Being in London is like meeting the mother you never knew. Suddenly, all the family stories, all the little quirks that you never really understood, all the mysterious family watchwords are explained. You have grown up in her shadow. You have been raised according to her instructions. Your mother’s friends have been your friends and her enemies likewise. Now, at last, you encounter her face to face: aged but still glorious; still capable of leaving you open-mouthed.
It is only when you arrive in London and walk the streets of the City of Westminster that the full force of its imperial character stands revealed. That this was the capital of a vast empire is writ in every stately building, in every equestrian statue of some long-dead conquerer. The sculptural celebration of Britain’s strength writhes in extraordinary assemblages of bronze figures. Angels of Victory bearing laurel crowns float over chariots yoked to rearing horses. Horatio Nelson stands atop his coloum staring wistfully in the direction of Trafalgar where the naval supremacy that gave birth to this imperial city was won.
Oh, and didn’t they know that the world was theirs to plunder, and oh the prodigous efforts they made to dress up their larceny as a fine and honourable thing. Because London is Rome – or, at least, its architecture pretends that it is. Generations of British aristocrats were taught to read Latin and Greek for the very straightforward reason that these were the languages of Emperors and Generals; adminstrators and engineers; historians and philosophers. Through them they acquired the diction of authority and command; the vocabulary of power.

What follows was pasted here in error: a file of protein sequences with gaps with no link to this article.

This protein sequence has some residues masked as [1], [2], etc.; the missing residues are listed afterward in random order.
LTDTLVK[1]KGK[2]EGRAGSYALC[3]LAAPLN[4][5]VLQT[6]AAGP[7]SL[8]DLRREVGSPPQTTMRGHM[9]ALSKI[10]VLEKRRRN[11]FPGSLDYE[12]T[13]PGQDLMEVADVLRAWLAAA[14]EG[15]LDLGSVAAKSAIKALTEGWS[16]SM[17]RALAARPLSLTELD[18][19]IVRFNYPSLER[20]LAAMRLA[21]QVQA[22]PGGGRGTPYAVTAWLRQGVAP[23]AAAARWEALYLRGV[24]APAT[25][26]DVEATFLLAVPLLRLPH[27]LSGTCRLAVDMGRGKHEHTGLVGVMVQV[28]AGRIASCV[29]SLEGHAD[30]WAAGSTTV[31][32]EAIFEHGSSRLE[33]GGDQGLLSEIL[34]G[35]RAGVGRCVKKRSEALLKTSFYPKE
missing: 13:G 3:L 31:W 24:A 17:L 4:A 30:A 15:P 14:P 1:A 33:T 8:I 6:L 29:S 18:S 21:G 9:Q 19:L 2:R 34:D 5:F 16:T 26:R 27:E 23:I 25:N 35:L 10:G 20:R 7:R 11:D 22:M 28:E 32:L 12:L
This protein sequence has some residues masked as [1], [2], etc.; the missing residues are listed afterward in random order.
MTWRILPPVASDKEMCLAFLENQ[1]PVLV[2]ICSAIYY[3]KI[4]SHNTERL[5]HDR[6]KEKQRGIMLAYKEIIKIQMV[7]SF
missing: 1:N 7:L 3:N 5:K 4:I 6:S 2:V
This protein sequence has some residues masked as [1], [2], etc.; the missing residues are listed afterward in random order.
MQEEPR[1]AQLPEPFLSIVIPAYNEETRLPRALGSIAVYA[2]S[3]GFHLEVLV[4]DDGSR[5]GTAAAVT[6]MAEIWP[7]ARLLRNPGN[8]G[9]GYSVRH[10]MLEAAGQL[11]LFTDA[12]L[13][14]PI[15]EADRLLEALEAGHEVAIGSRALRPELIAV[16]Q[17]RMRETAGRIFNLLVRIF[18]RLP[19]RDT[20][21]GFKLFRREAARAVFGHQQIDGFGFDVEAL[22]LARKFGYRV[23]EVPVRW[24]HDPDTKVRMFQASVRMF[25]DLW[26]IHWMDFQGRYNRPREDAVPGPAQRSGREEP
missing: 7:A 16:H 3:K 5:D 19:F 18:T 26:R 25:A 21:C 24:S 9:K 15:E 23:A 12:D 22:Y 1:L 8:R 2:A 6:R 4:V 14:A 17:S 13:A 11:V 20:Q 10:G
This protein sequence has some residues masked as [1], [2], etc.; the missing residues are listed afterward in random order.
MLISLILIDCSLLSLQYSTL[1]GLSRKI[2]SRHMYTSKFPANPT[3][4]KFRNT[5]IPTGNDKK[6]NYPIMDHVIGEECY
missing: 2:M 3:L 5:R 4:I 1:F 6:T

And that is what London is: a disertation in stone and brick on what it feels like to rule an empire.
Seeing London, it is easier to understand why the United Kingdom finds it so hard to let go of the expectations of greatness. The idea that Britain still counts – still has a role to play – must be hard to give up when its leaders drive to and from their offices in what feels like the world’s most elaborate movie set. All around them stand the artefacts of Britain’s century of global hegemony. And what a blockbuster of a movie it was!
All gone now. To acknowledge their nation’s economic, military and diplomatic eclipse: that was the task which History set for her nation’s politicians, and, with the honourable exception of the Labour Prime Minister, Harold Wilson, they have failed. Superficially, they accepted that the empire was gone and that Europe alone offered them a new way of being British, but emotionally that acceptance was never bedded-in. Brexit makes perfect sense in London. Though the current inhabitants voted to remain in the European Union, the imposing magic of the old imperial capital continues to bewitch the people of the Home Counties and the abandoned masses that once toiled in the powerhouses of her industrial economy.
London is more evidently the Queen of Britain’s hopes and dreams that the old lady interred in the grey mausoleum of Buckingham Palace. Though she has lost the empire, at whose heart she once stood, London still rules.